2) The elderly are at risk for falling in many cases, and that risk increases when they are in a hospital setting. In fact, my mother's first fall, after living with us for nearly 8 years without a mishap, was when she was in the hospital. She was disoriented, on IV and yet managed to get out of bed to try to get to the bathroom on her own. She fell, but thankfully was only banged up a bit and didn't suffer any major trauma or broken bones. It was a wake up call for me! So, my advice would be to stay with your loved one as much as possible, and if you can afford it, hire extra care so that someone is in attendance when you cannot be there. If you can't afford this (it's quite expensive!) you can arrange for friends, church members, and/or other family members to volunteer so that there is adequate coverage. You will need to see to personal hygiene, such as brushing teeth (or cleaning dentures), shaving, putting in and removing hearing aids, and sometimes even bathing your loved one, depending on the staff (or lack thereof) in the particular facility. But don't expect the care to just happen. It won't. Doing it yourself insures that your loved one's basic needs are met and they can be comfortable. I also believe it helps them tremendously to remain "in touch" with you, quite literally.
3) And lastly, do whatever you must to "catch" the doctor while making rounds. Be sneaky, lie in wait. This may require being in the hospital room by 7 am or earlier, since many doctors do rounds before starting an office schedule. Ask the nurses what time a doctor normally sees patients and make your ambush plans accordingly. You want to communicate, question, understand treatment plans and diagnosis/prognosis. A new trend in so-called "care" involves having a "hospitalist" -- a doctor that is specifically assigned from a practice to care for all hospitalized patients from that practice. This makes absolutely no sense, since the attending physician may know nothing about the patient, having never seen them prior. If there is dementia or even just normal disorientation resulting from the injury or illness requiring hospitalization, the patient can't give vital information to assist with treatment or diagnosis, nor can they, in the case of Alzheimer's, even answer the most basic questions. This becomes downright dangerous to the patient, and I'm sure is frustrating for the doctor, too. Hence my advice to lie in wait if you have to, in order to ask questions and interact with the doctor in person. It is my firm belief, after witnessing some harrowing hospital horrors, that everyone needs an advocate to intercede on their behalf. As an advocate, you need to be very clear and specific in asking about any drugs that are being given, or considered, and what the risks vs. benefits are, as it can be a devastating ordeal if inappropriate medications are ordered. Case in point: Anti-psychotic drugs, such as Haldol (halperidol) are all too often given to Alzheimer's patients with sometimes deadly results. I have personal experience of this with two elderly relatives. The consequences were tragic.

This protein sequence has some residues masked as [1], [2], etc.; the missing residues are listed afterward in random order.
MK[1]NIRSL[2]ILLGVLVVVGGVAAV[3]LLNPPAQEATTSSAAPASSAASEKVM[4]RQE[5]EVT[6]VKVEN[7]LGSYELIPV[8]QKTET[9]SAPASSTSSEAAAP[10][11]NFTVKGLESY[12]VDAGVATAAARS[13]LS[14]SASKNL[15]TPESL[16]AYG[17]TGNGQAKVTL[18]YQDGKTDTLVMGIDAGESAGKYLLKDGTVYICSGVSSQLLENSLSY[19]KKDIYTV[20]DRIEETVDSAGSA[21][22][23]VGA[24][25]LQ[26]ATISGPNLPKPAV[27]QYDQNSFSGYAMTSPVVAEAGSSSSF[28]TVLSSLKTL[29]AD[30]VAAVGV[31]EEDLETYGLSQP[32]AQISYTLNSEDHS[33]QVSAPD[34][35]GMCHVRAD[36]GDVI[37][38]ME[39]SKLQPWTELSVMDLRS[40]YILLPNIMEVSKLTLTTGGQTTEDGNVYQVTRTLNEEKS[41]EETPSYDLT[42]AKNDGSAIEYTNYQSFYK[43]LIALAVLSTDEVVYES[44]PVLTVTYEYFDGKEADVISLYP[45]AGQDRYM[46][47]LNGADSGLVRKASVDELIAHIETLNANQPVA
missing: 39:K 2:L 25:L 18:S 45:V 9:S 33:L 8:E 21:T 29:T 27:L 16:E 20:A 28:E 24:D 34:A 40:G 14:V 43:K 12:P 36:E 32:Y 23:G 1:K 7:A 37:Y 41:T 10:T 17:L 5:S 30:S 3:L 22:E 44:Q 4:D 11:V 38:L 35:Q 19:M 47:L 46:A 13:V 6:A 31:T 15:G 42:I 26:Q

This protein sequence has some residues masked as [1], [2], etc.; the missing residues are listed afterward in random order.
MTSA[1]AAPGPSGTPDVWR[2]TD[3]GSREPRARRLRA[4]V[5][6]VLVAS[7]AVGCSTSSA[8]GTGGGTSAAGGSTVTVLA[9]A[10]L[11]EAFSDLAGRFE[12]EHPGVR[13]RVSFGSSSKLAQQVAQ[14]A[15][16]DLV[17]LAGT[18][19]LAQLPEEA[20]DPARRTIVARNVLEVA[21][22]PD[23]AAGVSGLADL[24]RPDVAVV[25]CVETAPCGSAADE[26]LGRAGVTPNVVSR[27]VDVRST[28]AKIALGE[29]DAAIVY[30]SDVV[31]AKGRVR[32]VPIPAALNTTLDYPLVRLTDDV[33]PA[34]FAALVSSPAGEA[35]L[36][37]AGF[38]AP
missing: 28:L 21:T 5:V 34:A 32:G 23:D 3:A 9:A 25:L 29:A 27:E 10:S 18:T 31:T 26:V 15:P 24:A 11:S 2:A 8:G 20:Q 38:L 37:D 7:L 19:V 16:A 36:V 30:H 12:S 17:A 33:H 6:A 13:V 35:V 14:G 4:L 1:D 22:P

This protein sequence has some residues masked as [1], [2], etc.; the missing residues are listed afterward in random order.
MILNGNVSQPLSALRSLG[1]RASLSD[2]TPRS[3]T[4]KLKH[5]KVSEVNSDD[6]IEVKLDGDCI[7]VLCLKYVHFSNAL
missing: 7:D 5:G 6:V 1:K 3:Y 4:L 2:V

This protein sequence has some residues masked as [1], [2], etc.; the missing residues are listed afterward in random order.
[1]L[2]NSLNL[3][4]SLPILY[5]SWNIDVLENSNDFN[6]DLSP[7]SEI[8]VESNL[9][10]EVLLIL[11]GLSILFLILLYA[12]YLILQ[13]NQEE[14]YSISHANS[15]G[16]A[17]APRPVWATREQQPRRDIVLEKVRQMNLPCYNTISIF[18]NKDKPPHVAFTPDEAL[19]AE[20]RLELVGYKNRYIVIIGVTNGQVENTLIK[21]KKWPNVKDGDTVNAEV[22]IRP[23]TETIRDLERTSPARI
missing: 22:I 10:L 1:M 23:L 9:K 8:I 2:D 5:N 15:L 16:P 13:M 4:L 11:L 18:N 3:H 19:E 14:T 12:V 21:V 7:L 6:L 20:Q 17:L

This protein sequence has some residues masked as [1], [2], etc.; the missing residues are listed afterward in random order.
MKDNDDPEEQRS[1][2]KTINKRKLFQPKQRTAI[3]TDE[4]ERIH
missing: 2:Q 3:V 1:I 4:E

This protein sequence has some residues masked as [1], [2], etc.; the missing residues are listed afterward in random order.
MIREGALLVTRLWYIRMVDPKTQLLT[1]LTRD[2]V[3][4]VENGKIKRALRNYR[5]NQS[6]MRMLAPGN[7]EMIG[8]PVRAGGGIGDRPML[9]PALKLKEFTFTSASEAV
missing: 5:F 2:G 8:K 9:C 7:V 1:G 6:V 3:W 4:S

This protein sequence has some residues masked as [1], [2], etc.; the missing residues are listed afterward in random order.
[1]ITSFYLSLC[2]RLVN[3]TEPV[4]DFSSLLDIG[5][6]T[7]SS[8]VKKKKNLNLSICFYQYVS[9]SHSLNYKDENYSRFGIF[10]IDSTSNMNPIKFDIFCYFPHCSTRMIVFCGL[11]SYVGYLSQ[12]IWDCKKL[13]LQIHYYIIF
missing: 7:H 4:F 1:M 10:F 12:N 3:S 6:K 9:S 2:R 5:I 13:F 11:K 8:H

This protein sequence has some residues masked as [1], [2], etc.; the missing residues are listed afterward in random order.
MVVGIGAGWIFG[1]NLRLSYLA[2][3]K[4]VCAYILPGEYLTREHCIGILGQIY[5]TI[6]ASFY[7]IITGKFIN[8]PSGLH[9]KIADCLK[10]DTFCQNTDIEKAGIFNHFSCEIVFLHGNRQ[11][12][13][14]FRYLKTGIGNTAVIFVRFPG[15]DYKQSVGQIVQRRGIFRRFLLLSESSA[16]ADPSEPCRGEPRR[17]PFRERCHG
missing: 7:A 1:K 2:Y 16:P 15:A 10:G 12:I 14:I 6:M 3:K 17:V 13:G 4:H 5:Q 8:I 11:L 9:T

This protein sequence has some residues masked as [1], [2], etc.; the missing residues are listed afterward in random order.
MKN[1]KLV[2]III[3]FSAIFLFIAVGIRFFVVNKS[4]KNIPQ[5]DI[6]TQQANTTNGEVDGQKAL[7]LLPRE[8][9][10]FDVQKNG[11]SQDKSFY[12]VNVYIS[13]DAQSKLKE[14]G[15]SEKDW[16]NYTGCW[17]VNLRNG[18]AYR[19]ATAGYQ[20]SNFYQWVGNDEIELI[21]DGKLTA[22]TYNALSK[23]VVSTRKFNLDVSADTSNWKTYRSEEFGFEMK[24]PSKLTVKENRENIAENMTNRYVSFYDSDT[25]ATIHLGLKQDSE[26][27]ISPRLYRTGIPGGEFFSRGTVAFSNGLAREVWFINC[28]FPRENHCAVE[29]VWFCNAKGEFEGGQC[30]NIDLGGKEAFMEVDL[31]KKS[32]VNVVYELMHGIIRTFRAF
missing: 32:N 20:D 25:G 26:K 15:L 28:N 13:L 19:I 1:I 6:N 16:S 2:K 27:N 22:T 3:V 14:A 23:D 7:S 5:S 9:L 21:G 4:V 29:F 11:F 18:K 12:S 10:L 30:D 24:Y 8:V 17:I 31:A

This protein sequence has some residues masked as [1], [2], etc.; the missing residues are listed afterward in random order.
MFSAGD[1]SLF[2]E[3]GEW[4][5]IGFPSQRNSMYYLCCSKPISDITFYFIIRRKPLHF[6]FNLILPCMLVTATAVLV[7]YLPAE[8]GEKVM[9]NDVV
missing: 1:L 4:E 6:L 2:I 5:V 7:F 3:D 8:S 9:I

There is an excellent blog post on this very subject at the Mayo Clinic Alzheimer's Caregiver Newsletter, which I will share here: http://www.mayoclinic.com/health/antipsychotics-and-alzheimers/MY02213/
Forewarned is forearmed, though it is such a shame to have to think of a hospitalization in terms of doing battle. Unfortunately, that is often the true nature of care in our present system. To be fair, there are still a few rare, white knights disguised as doctors, riding in with the best ideals, and highest standards. But, they are sadly more fictional than real these days. If you are fortunate enough to find one of these very special health care professionals, give thanks, hold on and don't let go!
Karen is a compassionate, enthusiastic student of life, who cared for her mother for 17 years. She brings her insights, compassion, experience and desire to share knowledge and healing to this ongoing conversation with others on the caregiving path. If you are caring for a parent, spouse, friend or other loved one this site offers sanity-saving tips, open-hearted self-care ideas, and an open forum for discussion, connection and sharing resources for the journey.